Raised in an artsy suburb of New York City and exposed to art, Venetian architecture and photography in his formative years, Justin Guariglia has had a lifelong passion for documentary photography and Leica M cameras that eventually led to a career as a magazine and travel photographer. His wanderlust has taken him and his cameras all over the world, but he has settled in Asia, a vast region he has revealed in stunning books and many feature articles in major magazines including cover stories in National Geographic Traveler and Smithsonian. Here is the second part to our interview with Mr. Guariglia.
Q: Was your project on Malaysia an assignment or a self-assignment, and what inspired you to document the lives of people in this Southeast Asian country?
A: Actually, the project was a commission by the royal family of Johor in Malaysia. John Krich, who I consider to be one of the best travel writers in the world today, and I, had become friendly with the family over the years. They knew the other books we’d done, and asked if we’d be interested to document Johor in the form of a book. It was a very unique collaboration for us, and part of the deal was that we’d be granted 100% autonomy over the final content and edit to keep our integrity. The royal family was the patron, but we did our own thing. As it turns out, Krich’s writing in the book is stellar — think of a beatnik traveler on the back roads through Johor. This ain’t your mammy’s pretty picture book.
Q: Did you have any specific aims or concepts in mind when formulating your coverage of Malaysia, and what do you think you achieved in your work?
A: I was always a big fan of Steichen’s Family of Man, Irving Penn’s Small Trades and I love aerials for their abstract nature — so I proposed combining some of these elements into a book project on the state. The family commissioning me loved the idea and approved it and we just dove right in. I feel we achieved an encyclopedic view of Johor state, both from the air, topographically, but also we really captured the racial diversity of the land. Malaysia is unique in Asia in that is a true melting pot — you have Malays, Chinese, Indians, Sri Lankans, Indonesians, Arabs, Muslims, Christians, Hindus, Sikhs, Buddhists, Taoists, you name it… In Johor Bahru, the state capital which borders Singapore, you can find within a three block radius nearly every religion in the world represented by a place of worship!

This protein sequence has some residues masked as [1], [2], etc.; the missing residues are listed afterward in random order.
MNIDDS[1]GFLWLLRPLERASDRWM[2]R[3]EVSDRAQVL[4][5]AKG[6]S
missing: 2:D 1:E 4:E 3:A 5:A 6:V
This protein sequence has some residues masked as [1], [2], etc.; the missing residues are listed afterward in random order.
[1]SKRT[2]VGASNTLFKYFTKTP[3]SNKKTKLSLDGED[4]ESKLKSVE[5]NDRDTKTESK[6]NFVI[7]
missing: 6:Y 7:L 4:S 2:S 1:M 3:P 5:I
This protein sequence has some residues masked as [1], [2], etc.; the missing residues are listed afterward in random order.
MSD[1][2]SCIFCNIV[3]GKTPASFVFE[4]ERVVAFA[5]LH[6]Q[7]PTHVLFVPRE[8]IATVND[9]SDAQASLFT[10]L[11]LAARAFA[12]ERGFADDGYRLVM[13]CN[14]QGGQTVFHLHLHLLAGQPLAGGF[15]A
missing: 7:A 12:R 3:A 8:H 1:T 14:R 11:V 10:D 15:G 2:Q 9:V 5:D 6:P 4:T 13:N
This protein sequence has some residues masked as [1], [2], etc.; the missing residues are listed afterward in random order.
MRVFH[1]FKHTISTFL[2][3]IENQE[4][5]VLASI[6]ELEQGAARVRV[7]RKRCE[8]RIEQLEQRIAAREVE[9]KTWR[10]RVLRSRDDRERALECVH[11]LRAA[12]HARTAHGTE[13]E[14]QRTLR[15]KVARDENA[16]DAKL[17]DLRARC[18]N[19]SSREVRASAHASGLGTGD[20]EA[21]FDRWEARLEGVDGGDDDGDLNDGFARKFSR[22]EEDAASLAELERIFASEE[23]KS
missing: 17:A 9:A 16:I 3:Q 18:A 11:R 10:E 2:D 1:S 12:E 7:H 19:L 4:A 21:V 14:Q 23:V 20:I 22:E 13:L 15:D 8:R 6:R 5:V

Q: Is there any particular image or images of Maylasia that has special significance for you personally, and can you tell us something about it/them?
My favorite portrait in the book is the wedding couple being fanned and toweled down by people on either side of them. What you can’t see in the image is that we’re outside, it’s nearly 40 degrees C (over 100 degrees F), it’s 12 noon, the sun is very powerful overhead, there’s no air conditioner or electric fans circulating the air, we’re in a driveway, below us is asphalt and we’re all melting in the heat. The poor guys. They needed to sit there for over an hour greeting guests as they dropped in. Some way to celebrate a marriage. Clearly weddings are for everyone but the bride and groom.
I’ve always found Mangrove forests to be surreal, primordial places. Being 1,000 feet up in a helicopter didn’t quite allow that feeling for this shot, but there’s something special about the colors, the way the water feels painted into the landscape among the trees, and the small shack that sits on stilts in the water nearby. Who lives or works from there? I feel that little shack speaks a lot about our relation to nature these days…
As an aside, only 900 copies of the book will be available in the USA, most copies will stay in Asia – it’s a Japanese hand bound, French-fold book which works out to the size of a 600 page book and it’s available on Amazon for pre-order.
– Leica Internet Team
To see more of Justin Guariglia’s work, please visit http://www.guariglia.com/ or http://www.facebook.com/pages/Justin-Guariglia/210974111577.